Steamboat Pilot & Today sports reporter and photographer Joel Reichenberger can be reached at 871-4253 or jreichenberger@SteamboatToday.com.
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Steamboat Springs By rodeo time, Jake Booco was able to compete a little more at ease.
The news was good, so he was able to finally put the accident from the day before out of his mind. It still wasn't easy. A car wreck sent his sister, Layne Booco, and one niece to Yampa Valley Medical Center in Steamboat Springs while another niece was flown to Denver.
He learned they all would be OK before his Friday appearance in the Steamboat Springs Pro Rodeo, but the accident still was difficult to get out of his mind.
You don't just shake the image he and his father rode up to Thursday after a desperate call from Layne. The family had been driving down U.S. Highway 40 and was about seven miles east of Hayden when their vehicle plowed into the back of a parked truck, Jake Booco said. Layne still was trapped in the car with the kids when she called home. By the time Jake and his father arrived, emergency crews were cutting into the wreck to pull her out. Both children already were free, but one wore a neck brace and was strapped to a stretcher.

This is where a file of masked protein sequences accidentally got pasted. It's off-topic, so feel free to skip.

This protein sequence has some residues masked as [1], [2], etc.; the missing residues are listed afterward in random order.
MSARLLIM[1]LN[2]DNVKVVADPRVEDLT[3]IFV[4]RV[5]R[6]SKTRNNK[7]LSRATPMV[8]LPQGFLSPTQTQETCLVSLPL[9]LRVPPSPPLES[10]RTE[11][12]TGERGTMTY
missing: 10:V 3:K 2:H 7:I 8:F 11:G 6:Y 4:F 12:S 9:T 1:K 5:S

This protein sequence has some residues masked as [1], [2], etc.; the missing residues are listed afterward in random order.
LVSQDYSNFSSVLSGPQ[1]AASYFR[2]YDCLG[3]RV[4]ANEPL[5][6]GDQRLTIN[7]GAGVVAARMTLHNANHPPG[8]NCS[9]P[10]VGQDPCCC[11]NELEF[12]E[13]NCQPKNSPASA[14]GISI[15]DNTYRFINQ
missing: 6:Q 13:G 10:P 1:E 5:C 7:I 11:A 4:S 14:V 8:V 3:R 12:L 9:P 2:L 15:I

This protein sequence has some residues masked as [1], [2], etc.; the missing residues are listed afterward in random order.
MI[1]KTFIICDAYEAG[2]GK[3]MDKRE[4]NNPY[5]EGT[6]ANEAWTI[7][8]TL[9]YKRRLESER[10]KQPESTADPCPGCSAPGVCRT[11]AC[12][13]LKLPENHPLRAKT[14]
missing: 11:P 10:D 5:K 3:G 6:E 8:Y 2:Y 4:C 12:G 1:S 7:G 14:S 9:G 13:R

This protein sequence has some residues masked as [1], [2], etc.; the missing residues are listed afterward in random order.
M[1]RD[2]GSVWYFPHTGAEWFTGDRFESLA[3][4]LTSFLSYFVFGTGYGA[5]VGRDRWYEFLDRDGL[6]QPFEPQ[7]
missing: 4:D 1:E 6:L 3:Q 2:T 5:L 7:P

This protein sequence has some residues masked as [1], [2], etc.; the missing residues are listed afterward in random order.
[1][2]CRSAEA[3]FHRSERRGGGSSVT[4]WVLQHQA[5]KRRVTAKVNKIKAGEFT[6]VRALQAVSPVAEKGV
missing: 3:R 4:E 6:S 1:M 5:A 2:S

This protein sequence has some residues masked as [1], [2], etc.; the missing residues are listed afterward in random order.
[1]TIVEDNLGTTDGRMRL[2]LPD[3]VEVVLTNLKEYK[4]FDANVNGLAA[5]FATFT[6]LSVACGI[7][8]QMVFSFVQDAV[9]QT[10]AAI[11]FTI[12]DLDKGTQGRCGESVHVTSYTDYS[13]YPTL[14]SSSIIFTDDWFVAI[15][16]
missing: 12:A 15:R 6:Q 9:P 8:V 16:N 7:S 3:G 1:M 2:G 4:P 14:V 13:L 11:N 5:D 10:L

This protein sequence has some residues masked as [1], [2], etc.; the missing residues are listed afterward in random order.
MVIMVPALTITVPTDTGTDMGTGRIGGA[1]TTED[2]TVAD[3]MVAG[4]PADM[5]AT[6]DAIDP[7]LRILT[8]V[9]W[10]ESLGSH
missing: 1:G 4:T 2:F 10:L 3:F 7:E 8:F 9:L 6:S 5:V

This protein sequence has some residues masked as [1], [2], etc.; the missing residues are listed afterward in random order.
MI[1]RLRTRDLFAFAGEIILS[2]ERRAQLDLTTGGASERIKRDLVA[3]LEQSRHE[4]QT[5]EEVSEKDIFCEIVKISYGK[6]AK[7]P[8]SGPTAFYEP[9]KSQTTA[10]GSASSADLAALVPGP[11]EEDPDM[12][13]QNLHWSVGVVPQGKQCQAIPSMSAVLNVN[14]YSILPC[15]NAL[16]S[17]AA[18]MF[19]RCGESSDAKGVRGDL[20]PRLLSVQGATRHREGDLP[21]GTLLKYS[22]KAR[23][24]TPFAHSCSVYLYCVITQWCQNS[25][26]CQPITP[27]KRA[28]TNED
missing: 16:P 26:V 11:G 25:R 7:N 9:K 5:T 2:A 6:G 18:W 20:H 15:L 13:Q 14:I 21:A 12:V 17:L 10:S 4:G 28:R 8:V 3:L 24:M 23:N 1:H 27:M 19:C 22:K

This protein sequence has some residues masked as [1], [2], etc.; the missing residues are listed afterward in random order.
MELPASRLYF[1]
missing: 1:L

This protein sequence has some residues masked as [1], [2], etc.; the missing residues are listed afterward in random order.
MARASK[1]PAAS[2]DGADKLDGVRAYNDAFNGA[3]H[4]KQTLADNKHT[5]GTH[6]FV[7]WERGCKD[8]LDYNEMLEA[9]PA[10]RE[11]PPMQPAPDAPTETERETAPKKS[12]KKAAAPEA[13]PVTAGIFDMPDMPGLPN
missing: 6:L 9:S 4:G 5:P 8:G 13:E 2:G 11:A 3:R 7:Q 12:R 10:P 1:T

You don't just shake that, but if you're climbing on the back of a furious bull, you don't have an option.
"I thought about it all day at work," Booco said. "When you get out here, you have to put it in the back of your mind."
Booco rode in the Steamboat rodeo for the second consecutive weekend, but he's been a regular at the popular summer series for years. The 24-year-old Hayden resident and Hayden High School graduate has been around rodeo his entire life.
He was riding calves and steers when he was 7 and was braving the ride atop a bull by the time he was 12. He's traveled to rodeos across the state since he turned 18 and dreams big, hoping to someday ride full time.
Last year wasn't his best - he broke his femur in an early-season ride in Denver. He was able to rally and was crowned the Colorado Pro Rodeo Association State Finals champion at the end of the year. He has high hopes for 2008, too. He wants to make a run at winning the Steamboat series and plans to compete in the local rodeo far more than he has in the past. That doesn't mean he's abandoned his dreams of a bigger stage, either, and Friday he packed to head to Fort Collins.
If he's to realize his Steamboat goal, he'll need some better luck, he said. Whether it was the lingering thoughts of his hospitalized loved ones or just a mean bull, he couldn't last the required eight seconds when he rode Friday night. His bull, Warlord, flung him high and hard and spun quickly to the right.
It was remarkably similar to his ride the week before in the Steamboat rodeo, Booco said.
The only difference, this time somewhere in the back of his mind, he was reminded there were far more important things in life than eight seconds on the back of a bull.